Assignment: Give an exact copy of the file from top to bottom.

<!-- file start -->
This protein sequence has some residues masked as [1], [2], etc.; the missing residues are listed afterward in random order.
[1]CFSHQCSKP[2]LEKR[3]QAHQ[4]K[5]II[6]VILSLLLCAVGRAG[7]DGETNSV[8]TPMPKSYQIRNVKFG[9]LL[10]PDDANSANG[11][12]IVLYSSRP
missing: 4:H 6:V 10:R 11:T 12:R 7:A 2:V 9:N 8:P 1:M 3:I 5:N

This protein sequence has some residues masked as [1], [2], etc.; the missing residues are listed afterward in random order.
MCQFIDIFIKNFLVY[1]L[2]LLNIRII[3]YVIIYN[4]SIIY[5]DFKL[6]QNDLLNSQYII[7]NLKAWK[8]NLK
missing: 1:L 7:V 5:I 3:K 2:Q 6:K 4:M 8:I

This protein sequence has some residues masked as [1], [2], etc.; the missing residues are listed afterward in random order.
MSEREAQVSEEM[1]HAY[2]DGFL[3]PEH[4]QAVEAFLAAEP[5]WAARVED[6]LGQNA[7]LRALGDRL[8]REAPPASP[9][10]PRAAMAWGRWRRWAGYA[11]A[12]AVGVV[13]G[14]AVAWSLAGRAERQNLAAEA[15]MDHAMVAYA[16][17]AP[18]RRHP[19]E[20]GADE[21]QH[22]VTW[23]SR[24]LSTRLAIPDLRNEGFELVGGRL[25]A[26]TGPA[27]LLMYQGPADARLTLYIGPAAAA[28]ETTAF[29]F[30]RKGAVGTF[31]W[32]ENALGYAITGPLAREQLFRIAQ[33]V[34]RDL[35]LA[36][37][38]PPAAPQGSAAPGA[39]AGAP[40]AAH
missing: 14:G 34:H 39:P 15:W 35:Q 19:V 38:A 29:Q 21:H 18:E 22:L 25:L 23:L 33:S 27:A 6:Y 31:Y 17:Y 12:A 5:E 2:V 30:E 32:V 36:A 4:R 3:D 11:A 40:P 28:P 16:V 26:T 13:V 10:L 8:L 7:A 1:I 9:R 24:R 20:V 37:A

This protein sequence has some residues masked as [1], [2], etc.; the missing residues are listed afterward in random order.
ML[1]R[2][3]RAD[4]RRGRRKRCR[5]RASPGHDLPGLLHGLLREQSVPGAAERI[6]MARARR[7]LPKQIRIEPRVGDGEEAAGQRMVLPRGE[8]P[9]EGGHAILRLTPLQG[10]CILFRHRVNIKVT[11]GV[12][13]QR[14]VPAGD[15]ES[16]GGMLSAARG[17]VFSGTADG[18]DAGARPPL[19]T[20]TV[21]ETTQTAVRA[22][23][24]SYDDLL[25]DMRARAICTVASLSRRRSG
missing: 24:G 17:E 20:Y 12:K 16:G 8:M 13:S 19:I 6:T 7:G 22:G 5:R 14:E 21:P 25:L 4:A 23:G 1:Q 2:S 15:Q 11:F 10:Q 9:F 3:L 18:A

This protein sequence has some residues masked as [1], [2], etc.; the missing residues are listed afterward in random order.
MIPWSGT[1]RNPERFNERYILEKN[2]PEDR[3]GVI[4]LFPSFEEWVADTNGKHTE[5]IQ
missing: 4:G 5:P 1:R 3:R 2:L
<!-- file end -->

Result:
This protein sequence has some residues masked as [1], [2], etc.; the missing residues are listed afterward in random order.
[1]CFSHQCSKP[2]LEKR[3]QAHQ[4]K[5]II[6]VILSLLLCAVGRAG[7]DGETNSV[8]TPMPKSYQIRNVKFG[9]LL[10]PDDANSANG[11][12]IVLYSSRP
missing: 4:H 6:V 10:R 11:T 12:R 7:A 2:V 9:N 8:P 1:M 3:I 5:N

This protein sequence has some residues masked as [1], [2], etc.; the missing residues are listed afterward in random order.
MCQFIDIFIKNFLVY[1]L[2]LLNIRII[3]YVIIYN[4]SIIY[5]DFKL[6]QNDLLNSQYII[7]NLKAWK[8]NLK
missing: 1:L 7:V 5:I 3:K 2:Q 6:K 4:M 8:I

This protein sequence has some residues masked as [1], [2], etc.; the missing residues are listed afterward in random order.
MSEREAQVSEEM[1]HAY[2]DGFL[3]PEH[4]QAVEAFLAAEP[5]WAARVED[6]LGQNA[7]LRALGDRL[8]REAPPASP[9][10]PRAAMAWGRWRRWAGYA[11]A[12]AVGVV[13]G[14]AVAWSLAGRAERQNLAAEA[15]MDHAMVAYA[16][17]AP[18]RRHP[19]E[20]GADE[21]QH[22]VTW[23]SR[24]LSTRLAIPDLRNEGFELVGGRL[25]A[26]TGPA[27]LLMYQGPADARLTLYIGPAAAA[28]ETTAF[29]F[30]RKGAVGTF[31]W[32]ENALGYAITGPLAREQLFRIAQ[33]V[34]RDL[35]LA[36][37][38]PPAAPQGSAAPGA[39]AGAP[40]AAH
missing: 14:G 34:H 39:P 15:W 35:Q 19:V 38:A 29:Q 21:H 18:E 22:L 25:L 23:L 33:S 27:A 6:Y 31:Y 17:Y 12:A 5:E 2:V 30:E 32:V 36:A 4:R 3:D 11:A 40:P 28:P 16:V 26:T 13:V 10:L 8:L 7:A 1:I 9:R 24:R 20:V 37:A

This protein sequence has some residues masked as [1], [2], etc.; the missing residues are listed afterward in random order.
ML[1]R[2][3]RAD[4]RRGRRKRCR[5]RASPGHDLPGLLHGLLREQSVPGAAERI[6]MARARR[7]LPKQIRIEPRVGDGEEAAGQRMVLPRGE[8]P[9]EGGHAILRLTPLQG[10]CILFRHRVNIKVT[11]GV[12][13]QR[14]VPAGD[15]ES[16]GGMLSAARG[17]VFSGTADG[18]DAGARPPL[19]T[20]TV[21]ETTQTAVRA[22][23][24]SYDDLL[25]DMRARAICTVASLSRRRSG
missing: 24:G 17:E 20:Y 12:K 16:G 8:M 13:S 19:I 6:T 7:G 22:G 5:R 14:E 21:P 25:L 4:A 23:G 1:Q 2:S 15:Q 11:F 10:Q 9:F 3:L 18:A

This protein sequence has some residues masked as [1], [2], etc.; the missing residues are listed afterward in random order.
MIPWSGT[1]RNPERFNERYILEKN[2]PEDR[3]GVI[4]LFPSFEEWVADTNGKHTE[5]IQ
missing: 4:G 5:P 1:R 3:R 2:L